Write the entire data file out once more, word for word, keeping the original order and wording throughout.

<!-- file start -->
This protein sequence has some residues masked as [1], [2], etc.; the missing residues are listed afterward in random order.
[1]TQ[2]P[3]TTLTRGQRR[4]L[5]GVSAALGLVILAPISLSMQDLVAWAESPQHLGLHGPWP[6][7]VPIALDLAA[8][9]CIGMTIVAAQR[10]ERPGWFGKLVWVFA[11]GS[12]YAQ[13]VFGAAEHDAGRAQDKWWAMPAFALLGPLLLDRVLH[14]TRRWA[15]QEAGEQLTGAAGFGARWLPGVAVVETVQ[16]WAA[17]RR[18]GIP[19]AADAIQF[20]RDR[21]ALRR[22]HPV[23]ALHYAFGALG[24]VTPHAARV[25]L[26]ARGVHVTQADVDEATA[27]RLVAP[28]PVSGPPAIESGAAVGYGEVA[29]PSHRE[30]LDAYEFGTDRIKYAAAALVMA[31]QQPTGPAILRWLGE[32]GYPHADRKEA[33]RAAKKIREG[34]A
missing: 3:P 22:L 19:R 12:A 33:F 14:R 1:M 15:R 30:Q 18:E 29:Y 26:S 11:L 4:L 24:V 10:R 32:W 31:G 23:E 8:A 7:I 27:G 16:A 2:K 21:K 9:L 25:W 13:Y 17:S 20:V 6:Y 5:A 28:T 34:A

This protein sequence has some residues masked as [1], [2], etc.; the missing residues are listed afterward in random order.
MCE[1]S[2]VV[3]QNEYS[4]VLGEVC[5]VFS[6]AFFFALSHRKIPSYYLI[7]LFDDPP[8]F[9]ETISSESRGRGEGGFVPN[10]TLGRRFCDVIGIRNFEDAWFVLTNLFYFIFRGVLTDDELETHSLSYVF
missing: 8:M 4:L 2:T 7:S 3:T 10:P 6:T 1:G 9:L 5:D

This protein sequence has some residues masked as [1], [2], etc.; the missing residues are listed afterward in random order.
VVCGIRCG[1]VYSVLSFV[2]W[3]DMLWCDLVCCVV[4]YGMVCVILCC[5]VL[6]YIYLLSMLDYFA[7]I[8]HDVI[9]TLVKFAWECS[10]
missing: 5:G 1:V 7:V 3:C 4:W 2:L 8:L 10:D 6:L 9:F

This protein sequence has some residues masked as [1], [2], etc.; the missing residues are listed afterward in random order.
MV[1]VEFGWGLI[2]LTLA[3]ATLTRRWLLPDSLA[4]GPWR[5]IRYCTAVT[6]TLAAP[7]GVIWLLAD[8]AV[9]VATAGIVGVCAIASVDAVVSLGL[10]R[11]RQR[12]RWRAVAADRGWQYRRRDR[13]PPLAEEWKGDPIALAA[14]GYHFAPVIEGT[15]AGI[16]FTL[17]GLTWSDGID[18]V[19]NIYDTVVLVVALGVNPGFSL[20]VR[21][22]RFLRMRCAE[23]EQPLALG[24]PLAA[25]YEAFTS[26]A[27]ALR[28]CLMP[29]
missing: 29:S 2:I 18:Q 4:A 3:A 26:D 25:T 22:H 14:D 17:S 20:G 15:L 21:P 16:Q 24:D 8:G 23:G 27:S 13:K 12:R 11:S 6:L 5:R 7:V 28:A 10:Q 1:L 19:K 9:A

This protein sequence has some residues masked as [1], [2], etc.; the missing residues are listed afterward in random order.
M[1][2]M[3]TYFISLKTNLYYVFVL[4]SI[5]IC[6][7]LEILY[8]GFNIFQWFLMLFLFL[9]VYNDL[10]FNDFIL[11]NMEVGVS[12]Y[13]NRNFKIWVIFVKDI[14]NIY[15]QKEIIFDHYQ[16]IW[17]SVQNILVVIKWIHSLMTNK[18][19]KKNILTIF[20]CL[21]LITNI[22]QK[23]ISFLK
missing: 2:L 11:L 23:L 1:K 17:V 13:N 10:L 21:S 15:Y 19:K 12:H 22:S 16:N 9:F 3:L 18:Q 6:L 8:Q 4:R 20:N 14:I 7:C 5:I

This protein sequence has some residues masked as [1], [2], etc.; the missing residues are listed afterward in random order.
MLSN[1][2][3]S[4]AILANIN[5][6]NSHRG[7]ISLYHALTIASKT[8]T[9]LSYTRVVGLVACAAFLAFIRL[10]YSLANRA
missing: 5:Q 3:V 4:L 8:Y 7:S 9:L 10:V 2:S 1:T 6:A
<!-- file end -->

This protein sequence has some residues masked as [1], [2], etc.; the missing residues are listed afterward in random order.
[1]TQ[2]P[3]TTLTRGQRR[4]L[5]GVSAALGLVILAPISLSMQDLVAWAESPQHLGLHGPWP[6][7]VPIALDLAA[8][9]CIGMTIVAAQR[10]ERPGWFGKLVWVFA[11]GS[12]YAQ[13]VFGAAEHDAGRAQDKWWAMPAFALLGPLLLDRVLH[14]TRRWA[15]QEAGEQLTGAAGFGARWLPGVAVVETVQ[16]WAA[17]RR[18]GIP[19]AADAIQF[20]RDR[21]ALRR[22]HPV[23]ALHYAFGALG[24]VTPHAARV[25]L[26]ARGVHVTQADVDEATA[27]RLVAP[28]PVSGPPAIESGAAVGYGEVA[29]PSHRE[30]LDAYEFGTDRIKYAAAALVMA[31]QQPTGPAILRWLGE[32]GYPHADRKEA[33]RAAKKIREG[34]A
missing: 3:P 22:L 19:R 12:A 33:F 14:R 1:M 15:R 30:Q 18:E 29:Y 26:S 11:L 4:L 24:V 10:R 32:W 31:G 23:E 8:A 7:I 27:G 16:A 2:K 21:K 9:L 25:W 13:Y 17:S 20:V 6:Y 5:A 28:T 34:A

This protein sequence has some residues masked as [1], [2], etc.; the missing residues are listed afterward in random order.
MCE[1]S[2]VV[3]QNEYS[4]VLGEVC[5]VFS[6]AFFFALSHRKIPSYYLI[7]LFDDPP[8]F[9]ETISSESRGRGEGGFVPN[10]TLGRRFCDVIGIRNFEDAWFVLTNLFYFIFRGVLTDDELETHSLSYVF
missing: 8:M 4:L 2:T 7:S 3:T 10:P 6:T 1:G 9:L 5:D

This protein sequence has some residues masked as [1], [2], etc.; the missing residues are listed afterward in random order.
VVCGIRCG[1]VYSVLSFV[2]W[3]DMLWCDLVCCVV[4]YGMVCVILCC[5]VL[6]YIYLLSMLDYFA[7]I[8]HDVI[9]TLVKFAWECS[10]
missing: 5:G 1:V 7:V 3:C 4:W 2:L 8:L 10:D 6:L 9:F

This protein sequence has some residues masked as [1], [2], etc.; the missing residues are listed afterward in random order.
MV[1]VEFGWGLI[2]LTLA[3]ATLTRRWLLPDSLA[4]GPWR[5]IRYCTAVT[6]TLAAP[7]GVIWLLAD[8]AV[9]VATAGIVGVCAIASVDAVVSLGL[10]R[11]RQR[12]RWRAVAADRGWQYRRRDR[13]PPLAEEWKGDPIALAA[14]GYHFAPVIEGT[15]AGI[16]FTL[17]GLTWSDGID[18]V[19]NIYDTVVLVVALGVNPGFSL[20]VR[21][22]RFLRMRCAE[23]EQPLALG[24]PLAA[25]YEAFTS[26]A[27]ALR[28]CLMP[29]
missing: 29:S 2:I 18:Q 4:A 3:A 26:D 25:T 22:H 14:D 17:S 20:G 15:L 21:P 16:Q 24:D 8:G 23:G 27:S 13:K 12:R 11:S 6:L 5:R 7:V 28:A 10:Q 1:L 19:K 9:A

This protein sequence has some residues masked as [1], [2], etc.; the missing residues are listed afterward in random order.
M[1][2]M[3]TYFISLKTNLYYVFVL[4]SI[5]IC[6][7]LEILY[8]GFNIFQWFLMLFLFL[9]VYNDL[10]FNDFIL[11]NMEVGVS[12]Y[13]NRNFKIWVIFVKDI[14]NIY[15]QKEIIFDHYQ[16]IW[17]SVQNILVVIKWIHSLMTNK[18][19]KKNILTIF[20]CL[21]LITNI[22]QK[23]ISFLK
missing: 2:L 11:L 23:L 1:K 17:V 13:N 10:L 21:S 15:Y 19:K 12:H 22:S 16:N 9:F 3:L 18:Q 6:L 8:Q 4:R 20:N 14:I 7:C 5:I

This protein sequence has some residues masked as [1], [2], etc.; the missing residues are listed afterward in random order.
MLSN[1][2][3]S[4]AILANIN[5][6]NSHRG[7]ISLYHALTIASKT[8]T[9]LSYTRVVGLVACAAFLAFIRL[10]YSLANRA
missing: 5:Q 3:V 4:L 8:Y 7:S 9:L 10:V 2:S 1:T 6:A